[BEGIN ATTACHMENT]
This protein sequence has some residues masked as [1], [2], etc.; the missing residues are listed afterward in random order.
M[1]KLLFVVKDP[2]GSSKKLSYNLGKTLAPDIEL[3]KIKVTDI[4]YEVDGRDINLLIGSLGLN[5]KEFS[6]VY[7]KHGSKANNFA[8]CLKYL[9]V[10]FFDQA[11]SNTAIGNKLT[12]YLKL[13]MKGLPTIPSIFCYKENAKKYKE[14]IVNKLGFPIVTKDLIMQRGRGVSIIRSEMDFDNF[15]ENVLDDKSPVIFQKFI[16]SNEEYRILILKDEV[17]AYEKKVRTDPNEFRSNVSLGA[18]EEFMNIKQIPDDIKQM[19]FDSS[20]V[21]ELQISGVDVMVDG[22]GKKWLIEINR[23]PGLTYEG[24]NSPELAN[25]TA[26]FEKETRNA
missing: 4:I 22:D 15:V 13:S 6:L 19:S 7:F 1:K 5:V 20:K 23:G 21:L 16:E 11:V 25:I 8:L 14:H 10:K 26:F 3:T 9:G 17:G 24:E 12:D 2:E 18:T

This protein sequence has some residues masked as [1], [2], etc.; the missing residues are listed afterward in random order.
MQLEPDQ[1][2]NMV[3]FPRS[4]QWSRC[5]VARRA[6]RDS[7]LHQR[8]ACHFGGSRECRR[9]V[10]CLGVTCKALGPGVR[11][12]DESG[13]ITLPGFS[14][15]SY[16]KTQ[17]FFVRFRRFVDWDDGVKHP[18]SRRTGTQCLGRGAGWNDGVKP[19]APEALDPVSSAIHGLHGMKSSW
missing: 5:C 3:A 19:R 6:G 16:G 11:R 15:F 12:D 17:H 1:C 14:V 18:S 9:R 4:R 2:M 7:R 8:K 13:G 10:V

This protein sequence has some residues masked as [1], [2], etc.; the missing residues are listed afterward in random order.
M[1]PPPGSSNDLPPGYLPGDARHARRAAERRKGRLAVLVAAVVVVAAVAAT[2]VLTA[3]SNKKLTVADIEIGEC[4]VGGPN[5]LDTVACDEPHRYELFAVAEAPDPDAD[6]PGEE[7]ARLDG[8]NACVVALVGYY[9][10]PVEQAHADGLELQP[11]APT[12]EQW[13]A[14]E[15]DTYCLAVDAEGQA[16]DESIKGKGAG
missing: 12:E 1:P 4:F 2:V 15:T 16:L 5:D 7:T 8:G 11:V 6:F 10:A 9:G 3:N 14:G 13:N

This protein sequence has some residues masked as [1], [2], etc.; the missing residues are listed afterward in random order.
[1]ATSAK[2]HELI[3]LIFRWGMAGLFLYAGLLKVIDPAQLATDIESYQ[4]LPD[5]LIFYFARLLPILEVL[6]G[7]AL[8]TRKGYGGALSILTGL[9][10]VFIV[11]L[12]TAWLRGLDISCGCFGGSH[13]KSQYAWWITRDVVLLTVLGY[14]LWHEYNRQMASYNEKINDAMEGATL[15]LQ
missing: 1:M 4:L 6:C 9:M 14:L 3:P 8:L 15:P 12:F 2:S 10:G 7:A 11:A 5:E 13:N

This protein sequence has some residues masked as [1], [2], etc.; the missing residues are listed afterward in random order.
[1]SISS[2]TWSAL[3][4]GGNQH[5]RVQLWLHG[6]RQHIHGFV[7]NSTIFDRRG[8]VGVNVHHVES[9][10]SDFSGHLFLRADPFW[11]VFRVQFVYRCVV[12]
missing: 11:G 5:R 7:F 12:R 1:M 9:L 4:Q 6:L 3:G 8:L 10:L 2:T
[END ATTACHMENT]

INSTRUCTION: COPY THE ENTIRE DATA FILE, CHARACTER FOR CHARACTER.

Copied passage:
This protein sequence has some residues masked as [1], [2], etc.; the missing residues are listed afterward in random order.
M[1]KLLFVVKDP[2]GSSKKLSYNLGKTLAPDIEL[3]KIKVTDI[4]YEVDGRDINLLIGSLGLN[5]KEFS[6]VY[7]KHGSKANNFA[8]CLKYL[9]V[10]FFDQA[11]SNTAIGNKLT[12]YLKL[13]MKGLPTIPSIFCYKENAKKYKE[14]IVNKLGFPIVTKDLIMQRGRGVSIIRSEMDFDNF[15]ENVLDDKSPVIFQKFI[16]SNEEYRILILKDEV[17]AYEKKVRTDPNEFRSNVSLGA[18]EEFMNIKQIPDDIKQM[19]FDSS[20]V[21]ELQISGVDVMVDG[22]GKKWLIEINR[23]PGLTYEG[24]NSPELAN[25]TA[26]FEKETRNA
missing: 4:I 22:D 15:V 13:S 6:L 19:S 7:F 1:K 5:V 20:K 23:G 21:L 16:E 11:V 25:I 8:L 14:H 10:K 26:F 3:T 9:G 17:G 24:E 12:D 2:E 18:T

This protein sequence has some residues masked as [1], [2], etc.; the missing residues are listed afterward in random order.
MQLEPDQ[1][2]NMV[3]FPRS[4]QWSRC[5]VARRA[6]RDS[7]LHQR[8]ACHFGGSRECRR[9]V[10]CLGVTCKALGPGVR[11][12]DESG[13]ITLPGFS[14][15]SY[16]KTQ[17]FFVRFRRFVDWDDGVKHP[18]SRRTGTQCLGRGAGWNDGVKP[19]APEALDPVSSAIHGLHGMKSSW
missing: 5:C 3:A 19:R 6:G 16:G 11:R 15:F 12:D 17:H 1:C 14:V 18:S 9:R 4:R 2:M 7:R 8:K 13:G 10:V

This protein sequence has some residues masked as [1], [2], etc.; the missing residues are listed afterward in random order.
M[1]PPPGSSNDLPPGYLPGDARHARRAAERRKGRLAVLVAAVVVVAAVAAT[2]VLTA[3]SNKKLTVADIEIGEC[4]VGGPN[5]LDTVACDEPHRYELFAVAEAPDPDAD[6]PGEE[7]ARLDG[8]NACVVALVGYY[9][10]PVEQAHADGLELQP[11]APT[12]EQW[13]A[14]E[15]DTYCLAVDAEGQA[16]DESIKGKGAG
missing: 12:E 1:P 4:F 2:V 15:T 16:L 5:D 7:T 8:G 11:V 6:F 10:A 9:G 3:N 14:G 13:N

This protein sequence has some residues masked as [1], [2], etc.; the missing residues are listed afterward in random order.
[1]ATSAK[2]HELI[3]LIFRWGMAGLFLYAGLLKVIDPAQLATDIESYQ[4]LPD[5]LIFYFARLLPILEVL[6]G[7]AL[8]TRKGYGGALSILTGL[9][10]VFIV[11]L[12]TAWLRGLDISCGCFGGSH[13]KSQYAWWITRDVVLLTVLGY[14]LWHEYNRQMASYNEKINDAMEGATL[15]LQ
missing: 1:M 4:L 6:C 9:M 14:L 3:P 8:L 15:P 12:F 2:S 10:G 7:A 11:A 5:E 13:N

This protein sequence has some residues masked as [1], [2], etc.; the missing residues are listed afterward in random order.
[1]SISS[2]TWSAL[3][4]GGNQH[5]RVQLWLHG[6]RQHIHGFV[7]NSTIFDRRG[8]VGVNVHHVES[9][10]SDFSGHLFLRADPFW[11]VFRVQFVYRCVV[12]
missing: 11:G 5:R 7:F 12:R 1:M 9:L 4:Q 6:L 3:G 8:L 10:L 2:T